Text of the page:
Moving to Opportunity in Boston: Early Results of a Randomized Mobility Experiment
AbstractThis paper examines the short-run impacts of a change in residential neighborhood on the well-being of low-income families, using evidence from the Moving To Opportunity (MTO) program in which eligibility for a housing voucher was determined by random lottery. Applicants in high poverty public housing projects were assigned by lottery to one of three groups: Experimental offered mobility counseling and a voucher valid only in a low-poverty Census tract; Section 8 Comparison offered a geographically unrestricted voucher; or Control offered no new assistance, but continued eligibility for public housing. Our quantitative analyses of program impacts at the Boston site of MTO uses data on 540 families approximately two years after program enrollment. 48 percent of the Experimental group and 62 percent of the Section 8 Comparison group moved through the MTO program. Households in both treatment groups experienced improvements in multiple measures of well-being relative to the Control group including increased safety, improved health among household heads, and fewer behavior problems among boys. There were no significant short-run impacts of either MTO treatment on employment, earnings, or welfare receipt. Experimental group children were less likely to be personally victimized by crime, to be injured, or to experience an asthma attack.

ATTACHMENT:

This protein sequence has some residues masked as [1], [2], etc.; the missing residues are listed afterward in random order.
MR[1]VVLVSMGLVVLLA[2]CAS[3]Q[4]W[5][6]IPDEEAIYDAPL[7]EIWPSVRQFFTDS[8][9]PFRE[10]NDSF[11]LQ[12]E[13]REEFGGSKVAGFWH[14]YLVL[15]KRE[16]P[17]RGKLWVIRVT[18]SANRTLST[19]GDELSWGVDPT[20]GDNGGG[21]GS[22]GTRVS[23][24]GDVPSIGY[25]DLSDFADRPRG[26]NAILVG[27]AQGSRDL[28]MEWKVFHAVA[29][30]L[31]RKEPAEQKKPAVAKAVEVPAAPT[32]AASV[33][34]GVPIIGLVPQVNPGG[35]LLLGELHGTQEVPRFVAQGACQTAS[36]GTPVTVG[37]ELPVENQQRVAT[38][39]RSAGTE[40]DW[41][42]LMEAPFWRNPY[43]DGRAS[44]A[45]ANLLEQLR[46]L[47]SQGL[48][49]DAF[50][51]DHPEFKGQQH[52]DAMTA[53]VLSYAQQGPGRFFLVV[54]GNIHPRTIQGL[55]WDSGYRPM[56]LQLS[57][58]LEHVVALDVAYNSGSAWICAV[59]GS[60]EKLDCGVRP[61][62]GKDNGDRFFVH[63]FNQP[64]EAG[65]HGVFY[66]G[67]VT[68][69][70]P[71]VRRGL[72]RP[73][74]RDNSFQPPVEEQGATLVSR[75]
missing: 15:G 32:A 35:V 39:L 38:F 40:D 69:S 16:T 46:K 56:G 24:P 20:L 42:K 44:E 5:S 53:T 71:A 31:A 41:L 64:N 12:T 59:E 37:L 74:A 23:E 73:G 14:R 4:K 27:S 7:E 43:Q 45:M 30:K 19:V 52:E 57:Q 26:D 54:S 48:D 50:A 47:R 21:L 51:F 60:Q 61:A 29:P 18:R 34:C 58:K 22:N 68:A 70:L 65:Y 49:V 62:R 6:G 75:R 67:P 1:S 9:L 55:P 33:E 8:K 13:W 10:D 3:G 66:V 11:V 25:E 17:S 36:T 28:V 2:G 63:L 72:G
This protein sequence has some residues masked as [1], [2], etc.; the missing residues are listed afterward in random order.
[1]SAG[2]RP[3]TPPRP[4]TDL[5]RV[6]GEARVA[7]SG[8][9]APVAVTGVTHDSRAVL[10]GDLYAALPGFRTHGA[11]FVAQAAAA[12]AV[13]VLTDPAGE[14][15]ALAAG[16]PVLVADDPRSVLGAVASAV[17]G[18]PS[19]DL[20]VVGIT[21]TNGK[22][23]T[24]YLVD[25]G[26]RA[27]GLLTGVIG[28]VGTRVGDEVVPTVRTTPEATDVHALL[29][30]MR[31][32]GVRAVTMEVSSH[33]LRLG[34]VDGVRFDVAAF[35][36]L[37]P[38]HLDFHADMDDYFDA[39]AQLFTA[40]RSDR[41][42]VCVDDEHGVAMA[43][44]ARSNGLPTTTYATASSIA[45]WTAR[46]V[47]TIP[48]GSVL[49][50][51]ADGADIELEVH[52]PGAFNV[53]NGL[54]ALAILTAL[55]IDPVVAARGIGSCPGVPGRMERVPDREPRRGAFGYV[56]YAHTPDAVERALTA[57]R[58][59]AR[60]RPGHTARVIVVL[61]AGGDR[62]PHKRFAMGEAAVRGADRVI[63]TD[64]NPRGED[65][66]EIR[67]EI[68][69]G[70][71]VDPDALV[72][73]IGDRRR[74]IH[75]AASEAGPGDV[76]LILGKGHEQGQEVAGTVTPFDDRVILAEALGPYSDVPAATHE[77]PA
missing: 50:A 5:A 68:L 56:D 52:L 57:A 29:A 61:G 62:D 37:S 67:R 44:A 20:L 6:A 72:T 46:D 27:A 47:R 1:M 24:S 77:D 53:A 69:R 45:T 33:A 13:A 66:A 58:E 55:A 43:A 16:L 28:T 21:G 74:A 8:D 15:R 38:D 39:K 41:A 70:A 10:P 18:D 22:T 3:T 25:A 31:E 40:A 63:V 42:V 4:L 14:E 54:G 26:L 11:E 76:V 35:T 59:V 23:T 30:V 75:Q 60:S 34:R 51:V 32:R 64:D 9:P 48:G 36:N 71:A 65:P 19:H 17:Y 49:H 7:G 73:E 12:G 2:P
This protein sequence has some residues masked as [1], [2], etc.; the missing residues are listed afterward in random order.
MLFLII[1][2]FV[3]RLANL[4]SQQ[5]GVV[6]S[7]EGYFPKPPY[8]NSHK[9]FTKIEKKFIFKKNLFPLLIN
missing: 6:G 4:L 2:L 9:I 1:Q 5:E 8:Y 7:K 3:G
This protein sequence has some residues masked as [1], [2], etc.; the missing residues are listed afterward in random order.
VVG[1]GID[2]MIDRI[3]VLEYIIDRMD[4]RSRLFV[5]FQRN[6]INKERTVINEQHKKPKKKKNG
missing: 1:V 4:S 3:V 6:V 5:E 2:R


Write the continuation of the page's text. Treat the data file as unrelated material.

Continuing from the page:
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Bibliographic InfoPaper provided by National Bureau of Economic Research, Inc in its series NBER Working Papers with number 7973.
Date of creation: Oct 2000
Date of revision:
Publication status: published as Katz, Lawrence F., Jeffrey R. Kling and Jeffrey B. Liebman. "Moving To Opportunity In Boston: Early Results Of A Randomized Mobility Experiment," Quarterly Journal of Economics, 2001, v116(2,May), 607-654.
Note: LS PE CH
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Other versions of this item:
- Lawrence F. Katz & Jeffrey R. Kling & Jeffrey B. Liebman, 2001. "Moving To Opportunity In Boston: Early Results Of A Randomized Mobility Experiment," The Quarterly Journal of Economics, MIT Press, vol. 116(2), pages 607-654, May.
- Lawrence Katz & B. Jeffrey Liebman, 2000. "Moving to Opportunity in Boston: Early Results of a Randomized Mobility Experiment," Working Papers 820, Princeton University, Department of Economics, Industrial Relations Section..
- H43 - Public Economics - - Publicly Provided Goods - - - Project Evaluation; Social Discount Rate
- I18 - Health, Education, and Welfare - - Health - - - Government Policy; Regulation; Public Health
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